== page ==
Kathmandu, Feb 11 (efe-epa).- Nepal on Thursday imposed a six-year mountaineering ban on three Indian climbers and revoked their Everest climbing certificates for presenting false documents of ascending the world’s highest peak.
Indian athletes Narender Singh Yadav and Seema Rani Goswami, who claimed to have scaled Everest in 2016, had retouched photos depicting them standing at the summit of the 8,848.86-meter high mountain, which have to be submitted to the mountaineering department of Nepal.
“As per an investigation report – which concluded that photographs purporting to show the climbers at the top of the world’s highest mountain were faked – the government moved to revoke the climbing certificates and issue a six-year mountaineering ban on them,” tourism ministry spokesperson Taranath Adhikari, told EFE.
Nepalese authorities have also banned the expedition leader, another Indian Naba Kumar Phukan, from mountaineering in the Himalayan country for six years.
The bans will be applied with retrospective effect from May 2016.
Adhikari added that the agency that managed the Indian expedition, Seven Summit Trek, and the sherpa guide hired to carry them to the peak, have been fined $428 and $86 respectively.
Yadav, 26, was nominated in 2020 for the Tenzing Norgay National Adventure Award, India’s largest recognition in the field of adventure sports. However, his participation in the ceremony was suspended over doubts concerning his claims of having scaled Mt. Everest.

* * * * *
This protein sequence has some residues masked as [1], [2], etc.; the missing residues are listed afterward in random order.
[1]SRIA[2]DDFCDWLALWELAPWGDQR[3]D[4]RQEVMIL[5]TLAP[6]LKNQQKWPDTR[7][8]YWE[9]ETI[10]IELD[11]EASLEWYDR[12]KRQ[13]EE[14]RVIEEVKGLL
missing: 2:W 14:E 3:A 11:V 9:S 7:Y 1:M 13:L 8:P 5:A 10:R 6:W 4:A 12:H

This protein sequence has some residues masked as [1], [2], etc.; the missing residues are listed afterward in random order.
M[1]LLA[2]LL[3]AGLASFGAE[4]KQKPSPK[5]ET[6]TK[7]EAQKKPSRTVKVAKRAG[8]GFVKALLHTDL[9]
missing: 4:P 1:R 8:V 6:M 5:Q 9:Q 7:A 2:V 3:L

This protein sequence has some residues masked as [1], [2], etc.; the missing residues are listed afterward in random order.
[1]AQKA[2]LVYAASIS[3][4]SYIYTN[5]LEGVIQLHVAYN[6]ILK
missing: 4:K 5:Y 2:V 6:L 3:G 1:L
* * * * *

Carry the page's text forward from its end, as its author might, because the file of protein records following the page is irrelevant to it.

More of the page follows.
This is not the first case of fake Everest climb claims.
In 2016, Nepal imposed a 10-year mountaineering ban on two Indian climbers Dinesh Rathore and Tara Keshari Rathore, who claimed to be the first Indian couple to have climbed Everest and produced morphed photographs.
Apart from providing the mandatory visual proof, the climbers also have to present a report by an official, who serves as a liaison officer with the government and accompanies them to the base camp.
This year, at least 20 of these liaison officers will be equipped with GPS devices to confirm that they reach the base camp, as part of a pilot project that the government wants to extend to all mountaineers from next year.
Of the nine cases investigated by the committee over doubtful documentation, five other climbers are still being probed, including four Indians and one citizen of the United Arab Emirates. EFE-EPA